Reducing barriers to entry in the judiciary

Having a strong judiciary is vital for society and the rule of law. Legal scholarship and empirical research conducted by Sophie Turenne in the Faculty of Law has significantly advanced policymakers’ understanding of the topical issues in the UK.

Among these issues, the idea of a judicial career has changed over time: becoming a judge is no longer regarded as the inevitable culmination of a successful legal career. Meanwhile, issues of diversity and representativeness in the appointment and promotion of judges have become more pressing.

Turenne’s research, partly in collaboration with John Bell, has, in particular, identified key incentives and disincentives to potential applicants seeking judicial appointment. The research has had tangible and acknowledged impacts in terms of enhancing the professionalism of the judicial selection process, and in terms of achieving greater transparency and perceived fairness of outcomes.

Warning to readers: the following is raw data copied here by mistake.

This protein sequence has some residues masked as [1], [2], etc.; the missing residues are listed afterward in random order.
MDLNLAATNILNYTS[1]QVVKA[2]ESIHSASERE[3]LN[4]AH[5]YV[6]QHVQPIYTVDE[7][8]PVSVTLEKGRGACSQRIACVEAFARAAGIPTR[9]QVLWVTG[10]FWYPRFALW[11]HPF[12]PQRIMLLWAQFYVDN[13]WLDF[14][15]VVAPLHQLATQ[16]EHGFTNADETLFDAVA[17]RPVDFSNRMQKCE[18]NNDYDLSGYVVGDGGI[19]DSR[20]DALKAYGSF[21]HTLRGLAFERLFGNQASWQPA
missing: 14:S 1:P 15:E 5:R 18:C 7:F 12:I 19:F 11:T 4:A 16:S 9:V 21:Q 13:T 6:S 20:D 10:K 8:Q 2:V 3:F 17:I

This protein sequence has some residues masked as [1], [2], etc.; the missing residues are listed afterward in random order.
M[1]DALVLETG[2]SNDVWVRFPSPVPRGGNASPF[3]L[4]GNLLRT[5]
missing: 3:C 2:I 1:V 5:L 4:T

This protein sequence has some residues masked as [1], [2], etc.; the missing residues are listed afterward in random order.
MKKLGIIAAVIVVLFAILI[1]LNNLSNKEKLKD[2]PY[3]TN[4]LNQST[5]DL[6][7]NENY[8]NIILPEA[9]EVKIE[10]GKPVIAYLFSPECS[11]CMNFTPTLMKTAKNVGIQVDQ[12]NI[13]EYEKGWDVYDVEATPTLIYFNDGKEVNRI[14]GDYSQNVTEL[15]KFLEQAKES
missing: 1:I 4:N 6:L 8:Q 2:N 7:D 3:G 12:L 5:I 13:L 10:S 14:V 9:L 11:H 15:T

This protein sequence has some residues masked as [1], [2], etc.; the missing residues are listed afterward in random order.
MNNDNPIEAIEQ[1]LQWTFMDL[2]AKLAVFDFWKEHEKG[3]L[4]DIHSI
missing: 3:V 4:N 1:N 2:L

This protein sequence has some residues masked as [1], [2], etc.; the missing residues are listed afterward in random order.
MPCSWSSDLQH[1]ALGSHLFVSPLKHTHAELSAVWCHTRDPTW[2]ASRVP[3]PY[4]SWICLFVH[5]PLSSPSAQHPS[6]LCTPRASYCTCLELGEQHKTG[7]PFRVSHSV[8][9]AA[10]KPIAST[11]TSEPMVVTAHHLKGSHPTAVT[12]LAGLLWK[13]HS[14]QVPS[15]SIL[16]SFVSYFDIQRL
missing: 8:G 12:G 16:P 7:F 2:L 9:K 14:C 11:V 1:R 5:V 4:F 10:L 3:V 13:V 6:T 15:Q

Turenne’s wider research also has impact outside the UK. She has been involved in judicial training and empirical research on the judiciary in other countries (France, Italy) and is one of four Reporters leading the drafting of the ELI-Mount Scopus European Standards of Judicial Independence under the auspices of the European Law Institute.

“… the Report was, in effect, extremely influential in persuading the SSRB [Senior Salaries Review Body], and thence the Government, to deal with the serious questions that faced both judicial retention and recruitment…”

– Chair of the Judicial Sub-Committee, lead member for the SSRB Major Review of the Judicial Salary Structure